Published just a year-and-a-half after yesterday’s general timetable, this one shows some significant changes in the Shasta Route service. First, for 1938 SP increased the service between Portland and San Francisco over the Cascade line from three to four trains a day, with a train called the Oregonian joining the Cascade, Klamath, and West Coast. The latter train took SP’s East Side Sacramento Valley line through Marysville and Sacramento, while the other three took the West Side line to Davis, skipping Sacramento.
The Siskiyou line, however, had been downgraded, with no through trains between Portland and San Francisco. Instead, the Shasta only went overnight between Grants Pass and San Francisco, with a Pacific Greyhound connecting bus from Grants Pass to Eugene. An overnight train, now named the Rogue River, continued to go between Portland and Ashland, resulting in there still being two trains a day for Rogue Valley residents between Grants Pass and Ashland.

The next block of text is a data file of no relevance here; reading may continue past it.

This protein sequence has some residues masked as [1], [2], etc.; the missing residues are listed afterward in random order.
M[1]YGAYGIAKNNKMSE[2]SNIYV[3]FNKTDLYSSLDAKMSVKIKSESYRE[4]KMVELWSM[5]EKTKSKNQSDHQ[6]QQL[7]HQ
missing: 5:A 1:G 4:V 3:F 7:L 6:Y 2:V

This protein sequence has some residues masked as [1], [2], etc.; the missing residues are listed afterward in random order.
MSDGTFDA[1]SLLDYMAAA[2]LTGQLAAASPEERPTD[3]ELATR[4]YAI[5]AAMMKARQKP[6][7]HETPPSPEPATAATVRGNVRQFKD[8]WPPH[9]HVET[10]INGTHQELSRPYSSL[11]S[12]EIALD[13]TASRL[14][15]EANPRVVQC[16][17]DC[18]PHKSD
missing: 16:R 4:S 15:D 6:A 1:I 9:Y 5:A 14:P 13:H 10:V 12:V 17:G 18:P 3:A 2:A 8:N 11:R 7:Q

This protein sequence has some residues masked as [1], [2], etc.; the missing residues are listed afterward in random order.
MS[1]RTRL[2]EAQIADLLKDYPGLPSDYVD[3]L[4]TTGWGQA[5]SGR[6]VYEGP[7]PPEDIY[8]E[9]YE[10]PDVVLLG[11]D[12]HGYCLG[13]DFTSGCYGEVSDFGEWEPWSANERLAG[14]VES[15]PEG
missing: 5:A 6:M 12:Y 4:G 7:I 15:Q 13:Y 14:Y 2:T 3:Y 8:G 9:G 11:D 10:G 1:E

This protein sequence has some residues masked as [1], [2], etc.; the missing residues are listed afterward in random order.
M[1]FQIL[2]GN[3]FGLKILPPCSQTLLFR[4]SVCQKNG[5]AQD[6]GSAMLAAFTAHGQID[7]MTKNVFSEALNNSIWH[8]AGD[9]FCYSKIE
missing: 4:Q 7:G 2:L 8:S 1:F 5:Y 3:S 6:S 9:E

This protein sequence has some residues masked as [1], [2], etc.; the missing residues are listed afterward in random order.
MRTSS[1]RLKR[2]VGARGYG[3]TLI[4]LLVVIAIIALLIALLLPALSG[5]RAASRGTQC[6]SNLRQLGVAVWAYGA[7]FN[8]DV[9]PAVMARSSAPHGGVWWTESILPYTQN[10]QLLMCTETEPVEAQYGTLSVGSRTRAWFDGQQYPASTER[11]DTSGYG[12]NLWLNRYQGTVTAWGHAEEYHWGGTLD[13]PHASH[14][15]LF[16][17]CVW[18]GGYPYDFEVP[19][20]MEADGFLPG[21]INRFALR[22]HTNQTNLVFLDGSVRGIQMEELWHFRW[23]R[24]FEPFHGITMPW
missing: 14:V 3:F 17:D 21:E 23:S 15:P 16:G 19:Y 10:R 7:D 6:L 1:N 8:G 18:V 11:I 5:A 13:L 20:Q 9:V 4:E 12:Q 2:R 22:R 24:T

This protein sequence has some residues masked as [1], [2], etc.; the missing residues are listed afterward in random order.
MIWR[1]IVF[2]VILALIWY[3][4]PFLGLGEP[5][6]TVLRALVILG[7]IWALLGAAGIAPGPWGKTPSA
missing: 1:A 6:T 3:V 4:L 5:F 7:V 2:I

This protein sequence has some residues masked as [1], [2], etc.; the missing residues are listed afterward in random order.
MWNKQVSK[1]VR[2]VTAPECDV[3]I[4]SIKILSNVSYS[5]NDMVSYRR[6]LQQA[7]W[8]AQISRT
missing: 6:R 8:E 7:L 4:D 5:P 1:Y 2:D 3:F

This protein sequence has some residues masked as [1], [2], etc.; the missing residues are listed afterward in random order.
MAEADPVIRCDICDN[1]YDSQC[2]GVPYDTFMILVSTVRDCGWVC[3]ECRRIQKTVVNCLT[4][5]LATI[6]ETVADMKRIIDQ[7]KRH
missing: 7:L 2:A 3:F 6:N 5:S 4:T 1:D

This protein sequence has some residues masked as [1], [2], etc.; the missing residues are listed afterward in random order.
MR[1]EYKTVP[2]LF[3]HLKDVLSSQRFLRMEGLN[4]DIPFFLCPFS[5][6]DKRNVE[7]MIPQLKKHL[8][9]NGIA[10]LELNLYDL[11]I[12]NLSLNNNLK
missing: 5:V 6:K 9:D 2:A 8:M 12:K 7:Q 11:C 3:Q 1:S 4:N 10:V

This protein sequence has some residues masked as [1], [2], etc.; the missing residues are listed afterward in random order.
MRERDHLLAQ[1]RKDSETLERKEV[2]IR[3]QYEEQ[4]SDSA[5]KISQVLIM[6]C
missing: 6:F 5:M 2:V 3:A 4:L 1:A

Only about seven pages of this timetable are devoted to the Shasta Route. The rest of the timetable consists of condensed schedules for all of SP’s other routes.
Among other things, the timetable shows that the train that had been called the Advanced Overland Limited in the 1936 timetable was in 1938 called the San Francisco Challenger. It operated a few minutes after, rather than before, the Overland Limited.
On the Golden State Route, the Californian, trains 43 and 44, had replaced the Apache, trains 11 and 12. Where the Apache had Pullmans in addition to tourist sleepers and coaches, the Californian just had tourist sleepers and coaches. The Californian also promised breakfasts for 25 cent and dinners for 35 cents, compared with 50 cents up and 90 cents up on the Golden State Limited.